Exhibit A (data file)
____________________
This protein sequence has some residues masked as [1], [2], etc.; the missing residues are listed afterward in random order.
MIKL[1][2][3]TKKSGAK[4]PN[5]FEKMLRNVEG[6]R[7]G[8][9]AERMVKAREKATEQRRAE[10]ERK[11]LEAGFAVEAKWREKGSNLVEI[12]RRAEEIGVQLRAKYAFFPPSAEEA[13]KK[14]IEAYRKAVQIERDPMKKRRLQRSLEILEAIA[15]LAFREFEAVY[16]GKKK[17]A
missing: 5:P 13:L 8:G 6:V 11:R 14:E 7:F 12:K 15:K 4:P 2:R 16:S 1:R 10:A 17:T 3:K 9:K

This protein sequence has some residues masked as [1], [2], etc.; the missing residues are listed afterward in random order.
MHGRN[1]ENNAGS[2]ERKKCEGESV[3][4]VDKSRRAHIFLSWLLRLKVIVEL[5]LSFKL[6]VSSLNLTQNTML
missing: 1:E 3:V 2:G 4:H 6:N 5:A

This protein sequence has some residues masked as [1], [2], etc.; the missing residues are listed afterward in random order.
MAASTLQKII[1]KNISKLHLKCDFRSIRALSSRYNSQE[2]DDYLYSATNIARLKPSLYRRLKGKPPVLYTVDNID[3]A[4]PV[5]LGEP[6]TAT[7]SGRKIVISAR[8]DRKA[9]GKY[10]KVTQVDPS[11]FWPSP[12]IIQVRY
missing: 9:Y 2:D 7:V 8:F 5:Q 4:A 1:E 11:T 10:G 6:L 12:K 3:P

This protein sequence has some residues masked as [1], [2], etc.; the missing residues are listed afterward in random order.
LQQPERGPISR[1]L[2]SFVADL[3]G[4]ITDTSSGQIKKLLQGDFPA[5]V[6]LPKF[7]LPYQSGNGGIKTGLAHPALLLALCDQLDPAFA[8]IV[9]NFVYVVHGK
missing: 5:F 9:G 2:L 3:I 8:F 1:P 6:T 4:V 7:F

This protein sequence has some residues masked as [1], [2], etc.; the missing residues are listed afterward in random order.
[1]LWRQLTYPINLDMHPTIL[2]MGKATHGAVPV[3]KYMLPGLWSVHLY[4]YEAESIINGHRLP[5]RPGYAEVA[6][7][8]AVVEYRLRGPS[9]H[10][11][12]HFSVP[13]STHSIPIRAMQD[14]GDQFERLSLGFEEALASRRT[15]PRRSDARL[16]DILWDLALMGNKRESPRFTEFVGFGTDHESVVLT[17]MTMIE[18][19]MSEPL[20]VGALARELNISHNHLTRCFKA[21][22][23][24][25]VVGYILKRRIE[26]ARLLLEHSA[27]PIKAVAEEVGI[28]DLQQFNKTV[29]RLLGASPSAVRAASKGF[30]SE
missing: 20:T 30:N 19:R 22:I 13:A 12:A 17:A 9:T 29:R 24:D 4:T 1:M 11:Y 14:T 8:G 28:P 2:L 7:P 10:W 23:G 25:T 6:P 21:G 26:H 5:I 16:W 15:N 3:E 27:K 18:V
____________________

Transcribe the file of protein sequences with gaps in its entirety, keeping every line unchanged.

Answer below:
This protein sequence has some residues masked as [1], [2], etc.; the missing residues are listed afterward in random order.
MIKL[1][2][3]TKKSGAK[4]PN[5]FEKMLRNVEG[6]R[7]G[8][9]AERMVKAREKATEQRRAE[10]ERK[11]LEAGFAVEAKWREKGSNLVEI[12]RRAEEIGVQLRAKYAFFPPSAEEA[13]KK[14]IEAYRKAVQIERDPMKKRRLQRSLEILEAIA[15]LAFREFEAVY[16]GKKK[17]A
missing: 5:P 13:L 8:G 6:V 11:R 14:E 7:F 12:K 15:K 4:P 2:R 16:S 1:R 10:A 17:T 3:K 9:K

This protein sequence has some residues masked as [1], [2], etc.; the missing residues are listed afterward in random order.
MHGRN[1]ENNAGS[2]ERKKCEGESV[3][4]VDKSRRAHIFLSWLLRLKVIVEL[5]LSFKL[6]VSSLNLTQNTML
missing: 1:E 3:V 2:G 4:H 6:N 5:A

This protein sequence has some residues masked as [1], [2], etc.; the missing residues are listed afterward in random order.
MAASTLQKII[1]KNISKLHLKCDFRSIRALSSRYNSQE[2]DDYLYSATNIARLKPSLYRRLKGKPPVLYTVDNID[3]A[4]PV[5]LGEP[6]TAT[7]SGRKIVISAR[8]DRKA[9]GKY[10]KVTQVDPS[11]FWPSP[12]IIQVRY
missing: 9:Y 2:D 7:V 8:F 5:Q 4:A 1:E 11:T 10:G 6:L 12:K 3:P

This protein sequence has some residues masked as [1], [2], etc.; the missing residues are listed afterward in random order.
LQQPERGPISR[1]L[2]SFVADL[3]G[4]ITDTSSGQIKKLLQGDFPA[5]V[6]LPKF[7]LPYQSGNGGIKTGLAHPALLLALCDQLDPAFA[8]IV[9]NFVYVVHGK
missing: 5:F 9:G 2:L 3:I 8:F 1:P 6:T 4:V 7:F

This protein sequence has some residues masked as [1], [2], etc.; the missing residues are listed afterward in random order.
[1]LWRQLTYPINLDMHPTIL[2]MGKATHGAVPV[3]KYMLPGLWSVHLY[4]YEAESIINGHRLP[5]RPGYAEVA[6][7][8]AVVEYRLRGPS[9]H[10][11][12]HFSVP[13]STHSIPIRAMQD[14]GDQFERLSLGFEEALASRRT[15]PRRSDARL[16]DILWDLALMGNKRESPRFTEFVGFGTDHESVVLT[17]MTMIE[18][19]MSEPL[20]VGALARELNISHNHLTRCFKA[21][22][23][24][25]VVGYILKRRIE[26]ARLLLEHSA[27]PIKAVAEEVGI[28]DLQQFNKTV[29]RLLGASPSAVRAASKGF[30]SE
missing: 20:T 30:N 19:R 22:I 13:A 12:A 17:A 9:T 29:R 24:D 4:T 1:M 11:Y 14:T 8:G 28:P 2:L 7:P 10:W 23:G 25:T 6:P 21:G 26:H 5:I 16:W 15:N 3:E 27:K 18:V